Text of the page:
Mabel(settles after they escape from the bubble, floating to the ground in a cloud of confetti): purple heron, herons symbolize grace and beauty, even though they’re dorky wader-birds that eat frogs like candy
Stan: California Condor. I’ve always characterized Stan as a survivor, somebody who knows how and when to go to ground to stay alive. So I thought a scavenger, an animal that came straight to the brink of extinction and survived, would be a good choice. Also, please imagine this giant fuckoff vulture staring out over the gift shop, giving everybody the Evil Eye. I bet nobody shoplifts.
(They’re also separated, like witches, though they’d rather keep that a secret - right up until they get desperate, say, when being arrested by the FBI Magesterium agents.)
Soos: tapir. Please look these up. They look like the mutant baby of a pig and an elephant, and they are the cuddliest cutest little shits alive.
Wendy: a fluffy coyote that sleeps in the sunlight patches in the gift shop. (Dipper’s Amalthia keeps landing on his ears as a sparrow and he continues to wearily shake her off every time.)
Pacifica: a white ermine, or stoat. Unlike a real animal, he keeps his white coat year-round instead of shedding it in favor of brown in the spring. Ermines are associated with wealth, but only because their fur is highly priced, worn traditionally by Catholic monarchs.
Preston Northwest: a Spanish Fly beetle. These beetles secrete a caustic substance from their joints as a defense mechanism. This substance- cantharidin- was rumored to be an aphrodisiac for a long time, but is actually toxic, and can be fatal to humans.
a Madagascan cuckoo. Cuckoos push other birds’ eggs out of their nests to replace them with cuckoo eggs.
Grenda: a capybara, the largest known rodent. She settles after the Northwests’ bash.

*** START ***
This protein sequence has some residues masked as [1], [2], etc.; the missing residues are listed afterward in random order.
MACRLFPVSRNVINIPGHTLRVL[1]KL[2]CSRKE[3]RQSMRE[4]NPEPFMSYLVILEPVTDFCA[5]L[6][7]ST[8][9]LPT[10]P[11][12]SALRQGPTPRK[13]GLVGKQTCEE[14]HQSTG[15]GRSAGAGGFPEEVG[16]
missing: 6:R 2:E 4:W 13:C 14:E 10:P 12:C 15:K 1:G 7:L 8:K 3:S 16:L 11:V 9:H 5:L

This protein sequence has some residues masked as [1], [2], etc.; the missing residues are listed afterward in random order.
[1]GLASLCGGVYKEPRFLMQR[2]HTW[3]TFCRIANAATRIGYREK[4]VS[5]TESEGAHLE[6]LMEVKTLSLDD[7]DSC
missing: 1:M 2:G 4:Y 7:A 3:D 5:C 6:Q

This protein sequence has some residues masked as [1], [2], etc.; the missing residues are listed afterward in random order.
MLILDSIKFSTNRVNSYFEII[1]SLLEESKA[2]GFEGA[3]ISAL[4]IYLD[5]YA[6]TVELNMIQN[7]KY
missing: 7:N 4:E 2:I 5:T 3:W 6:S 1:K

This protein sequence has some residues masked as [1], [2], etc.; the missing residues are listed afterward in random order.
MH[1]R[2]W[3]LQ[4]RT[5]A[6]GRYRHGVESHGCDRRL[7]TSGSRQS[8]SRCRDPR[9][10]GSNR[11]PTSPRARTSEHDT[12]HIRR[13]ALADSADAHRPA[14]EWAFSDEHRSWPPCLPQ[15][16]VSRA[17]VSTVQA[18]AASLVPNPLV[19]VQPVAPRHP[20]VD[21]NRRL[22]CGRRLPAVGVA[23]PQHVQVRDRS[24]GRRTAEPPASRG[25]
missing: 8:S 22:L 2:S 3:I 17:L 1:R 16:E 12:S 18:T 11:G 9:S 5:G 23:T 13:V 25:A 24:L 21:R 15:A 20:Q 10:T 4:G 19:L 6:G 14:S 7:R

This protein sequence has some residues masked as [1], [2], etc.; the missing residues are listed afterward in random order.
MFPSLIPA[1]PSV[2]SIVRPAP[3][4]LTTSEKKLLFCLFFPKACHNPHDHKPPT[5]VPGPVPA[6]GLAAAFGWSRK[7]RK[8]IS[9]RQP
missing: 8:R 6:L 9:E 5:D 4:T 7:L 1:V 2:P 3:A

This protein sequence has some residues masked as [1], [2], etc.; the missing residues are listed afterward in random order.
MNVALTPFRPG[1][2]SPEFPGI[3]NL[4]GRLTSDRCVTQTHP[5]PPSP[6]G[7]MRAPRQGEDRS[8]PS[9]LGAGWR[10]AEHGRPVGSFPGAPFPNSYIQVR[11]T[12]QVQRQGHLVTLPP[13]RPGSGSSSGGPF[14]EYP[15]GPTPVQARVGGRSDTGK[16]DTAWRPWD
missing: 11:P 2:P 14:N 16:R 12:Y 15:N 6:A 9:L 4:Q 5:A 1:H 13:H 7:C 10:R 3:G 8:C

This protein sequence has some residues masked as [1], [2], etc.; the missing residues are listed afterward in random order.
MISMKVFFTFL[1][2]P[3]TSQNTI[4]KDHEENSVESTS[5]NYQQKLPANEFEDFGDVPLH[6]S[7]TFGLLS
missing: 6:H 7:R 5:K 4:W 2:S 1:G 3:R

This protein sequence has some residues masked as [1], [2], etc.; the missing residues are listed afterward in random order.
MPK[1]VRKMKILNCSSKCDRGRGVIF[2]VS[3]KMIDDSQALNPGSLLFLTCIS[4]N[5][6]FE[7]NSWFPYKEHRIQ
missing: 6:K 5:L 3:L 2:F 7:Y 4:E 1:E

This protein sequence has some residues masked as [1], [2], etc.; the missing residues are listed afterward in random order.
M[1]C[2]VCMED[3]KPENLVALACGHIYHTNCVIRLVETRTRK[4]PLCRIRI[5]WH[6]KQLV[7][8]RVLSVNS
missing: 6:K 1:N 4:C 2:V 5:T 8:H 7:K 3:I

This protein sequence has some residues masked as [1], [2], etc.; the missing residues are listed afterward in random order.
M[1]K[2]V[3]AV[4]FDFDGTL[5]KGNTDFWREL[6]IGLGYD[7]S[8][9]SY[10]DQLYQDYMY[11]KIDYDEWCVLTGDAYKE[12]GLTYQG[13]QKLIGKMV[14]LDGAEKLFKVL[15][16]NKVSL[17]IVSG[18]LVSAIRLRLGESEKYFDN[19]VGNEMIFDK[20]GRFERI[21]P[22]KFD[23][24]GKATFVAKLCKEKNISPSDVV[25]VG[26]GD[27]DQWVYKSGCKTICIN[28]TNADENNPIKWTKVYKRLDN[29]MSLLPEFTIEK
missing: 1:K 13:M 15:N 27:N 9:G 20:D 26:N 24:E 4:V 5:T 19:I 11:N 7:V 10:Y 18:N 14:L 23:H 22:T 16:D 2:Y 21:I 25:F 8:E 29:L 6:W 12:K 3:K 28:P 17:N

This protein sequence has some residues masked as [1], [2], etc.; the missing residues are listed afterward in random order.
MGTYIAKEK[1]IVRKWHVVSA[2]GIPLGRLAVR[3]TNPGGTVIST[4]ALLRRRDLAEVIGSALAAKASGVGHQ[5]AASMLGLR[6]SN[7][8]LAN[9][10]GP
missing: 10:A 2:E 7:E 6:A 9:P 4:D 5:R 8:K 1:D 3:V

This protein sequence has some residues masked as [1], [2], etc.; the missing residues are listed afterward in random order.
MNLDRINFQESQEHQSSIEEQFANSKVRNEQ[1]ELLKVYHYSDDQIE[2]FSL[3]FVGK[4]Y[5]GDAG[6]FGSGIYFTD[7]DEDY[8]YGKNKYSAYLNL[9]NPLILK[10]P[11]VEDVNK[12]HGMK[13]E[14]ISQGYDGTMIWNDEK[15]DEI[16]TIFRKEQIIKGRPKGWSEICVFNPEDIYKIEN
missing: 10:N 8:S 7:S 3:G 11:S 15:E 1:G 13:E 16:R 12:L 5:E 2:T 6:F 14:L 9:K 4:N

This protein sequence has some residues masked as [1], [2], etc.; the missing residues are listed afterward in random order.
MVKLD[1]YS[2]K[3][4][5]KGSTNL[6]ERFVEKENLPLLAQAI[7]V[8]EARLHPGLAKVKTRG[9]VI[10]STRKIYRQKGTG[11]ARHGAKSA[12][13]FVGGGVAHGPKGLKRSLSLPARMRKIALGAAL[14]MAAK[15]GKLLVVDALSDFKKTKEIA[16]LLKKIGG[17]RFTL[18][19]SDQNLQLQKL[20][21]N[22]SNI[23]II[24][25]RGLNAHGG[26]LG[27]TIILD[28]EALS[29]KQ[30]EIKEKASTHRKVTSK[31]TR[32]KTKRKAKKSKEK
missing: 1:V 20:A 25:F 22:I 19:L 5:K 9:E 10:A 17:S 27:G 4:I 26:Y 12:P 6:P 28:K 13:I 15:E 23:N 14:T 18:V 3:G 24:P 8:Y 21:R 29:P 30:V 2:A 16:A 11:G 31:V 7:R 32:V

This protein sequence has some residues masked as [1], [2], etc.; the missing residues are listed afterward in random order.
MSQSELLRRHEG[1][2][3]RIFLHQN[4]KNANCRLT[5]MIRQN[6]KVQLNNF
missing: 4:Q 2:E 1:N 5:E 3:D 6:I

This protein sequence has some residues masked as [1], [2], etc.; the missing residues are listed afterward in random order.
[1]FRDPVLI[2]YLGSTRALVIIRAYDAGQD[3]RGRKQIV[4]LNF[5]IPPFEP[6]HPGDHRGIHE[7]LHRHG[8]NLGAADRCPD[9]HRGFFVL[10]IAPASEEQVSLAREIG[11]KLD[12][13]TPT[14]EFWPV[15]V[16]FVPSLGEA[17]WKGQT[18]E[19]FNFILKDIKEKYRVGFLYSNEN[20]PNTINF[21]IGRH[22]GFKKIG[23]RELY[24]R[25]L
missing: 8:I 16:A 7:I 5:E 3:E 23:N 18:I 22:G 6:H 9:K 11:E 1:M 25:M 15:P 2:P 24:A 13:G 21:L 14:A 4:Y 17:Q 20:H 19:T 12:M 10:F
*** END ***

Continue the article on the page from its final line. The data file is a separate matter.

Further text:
Candy: unsettled for that whole summer, but eventually lands as an East Asian dollarbird.
Marius: a sugar glider
Gideon: unsettled, but she has a tendency to prefer different snakes, or large cats.
Bud Gleeful: Common opossum. She naps in car engines.
Mrs. Gleeful: House shrew. Shrews are tiny insectivores that are incredibly low on their local food chains; they’re incredibly nervous animals. He mostly hides in her pockets.
Robbie Valentino: a tiny, fluffy pomeranian. He puts a studded leather collar on her to try to make her look badass. If you point out that she looks ridiculous, you get about the same reaction as pointing out that fingerless gloves are hilariously uncool.
Tambry: a Himalayan longhaired cat
Thompson: a chocolate labrador
Lee: Newfoundland dog
Manly Dan: an American Akita, brown and black. Very fluffy, but a fierce guard dog.
Tyler: English Whippet. It’s a hunting dog, a sight hound, but very spindly and weird-looking.
Melody: a green tree frog
Sheriff Blubs: Brown Thrasher
Deputy Durland: a skinny, wild-eyed cougar
Agent Powers: a ridge-nosed rattlesnake
Agent Trigger: an American Sparrowhawk
McGucket: a prickly stick insect
Toby Determined: a Semipalmated Sandpiper
Lazy Suzan: Budgett’s frog (have you seen these? They look hilarious.)
Quentin Trembley: an African land snail. She tends to suction-cup herself onto his face.
Gabe Benson: a pygmy owl
Mermando: a dolphin. Mermaids always settle as fish/water-dwellers.
The Manotaurs all have dog daemons, most of them feral-looking mutts.
The gnomes all carry around chips of bark and tell people they’re daemons. No one is fooled.
Bill Cipher has no daemon. He knows what they are, probably better than humans do, but he’s much more interested in the funny noises these meat-sacks make when their tiny animals get hurt.
And around the town, but especially the Mystery Shack, a Eurasian Griffin Vulture slowly circles. Everyone assumes she belongs to the witch-clans that make their home in the mountains. Stan’s condor (Hyacinth) flies out of open windows, some nights, to sit with a daemon so far away from her human she can barely remember how to speak.